I make 10 gallon batches, so occasionally filter one keg and not the other. When I've done triangle tests in opaque cups with those beers my tasters consistently pick the filtered beer over the unfiltered one.
Are your unfiltered beers clear?  If you are having them compare beer with starch or yeast in them to a filtered beer, it wouldn't surprise me if they preferred the filtered beer. 

If both beers were clear, I'd expect some styles to suffer reduced flavor from the filtering process.  Is it possible your tasters just prefer a milder, less flavorful beer?

When we have done this experiment i tried to make it as legit as possible. It's not green beer; i wait 6 weeks or so to let the unfiltered one settle out. The unfiltered keg is clear, the filtered one brilliant. If I handed you a glass of each individually (not side by side) you might not even notice the difference in clarity. Side by side you can tell.

My tasters are not neophyte bud light drinkers or anything like that. They are home brewers and experienced beer drinkers with wide ranging tastes. I should dig up some notes from some of these sessions to see exactly what phrases they used.

I suppose some beers might suffer, but I take that as a recipe issue.  If I find my 10 day pale ale is flabby after filtering, the I will add more hops next time! Anyway, I find it a useful tool to have in my arsenal, especially when I come up on events for which I need lots of beer on hand in short order, and have to travel to get there.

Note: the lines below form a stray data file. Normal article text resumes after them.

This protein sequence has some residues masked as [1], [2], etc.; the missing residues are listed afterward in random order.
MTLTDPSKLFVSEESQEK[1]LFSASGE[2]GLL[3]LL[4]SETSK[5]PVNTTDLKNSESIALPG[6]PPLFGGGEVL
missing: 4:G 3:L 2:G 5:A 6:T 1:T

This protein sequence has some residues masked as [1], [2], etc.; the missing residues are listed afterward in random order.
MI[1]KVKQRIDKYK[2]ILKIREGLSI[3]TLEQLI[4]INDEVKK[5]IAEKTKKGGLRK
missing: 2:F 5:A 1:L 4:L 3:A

Offline malzig

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Re: How many of you filter your homebrew before kegging/bottling?
« Reply #23 on: March 22, 2012, 04:33:00 AM »
When we have done this experiment i tried to make it as legit as possible.
Thanks for the clarification.  Sounds well designed.  I was going to ask some more questions on whether you ran statistics to show that the results were not due to chance, but I realize that that would probably just show that, at worst, your filtered beer was as good as your unfiltered.

I've come to believe that brilliant beer has a distinct advantage over murky beer.  Getting that last bit of subtle haze to drop often seems to brighten the flavor and reveal a richer malt flavor and cleaner hop profile.   I've found that I could achieve brilliant beer without filtration, but have no idea if my beer would be even better if filtered.

Offline dcbc

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Re: How many of you filter your homebrew before kegging/bottling?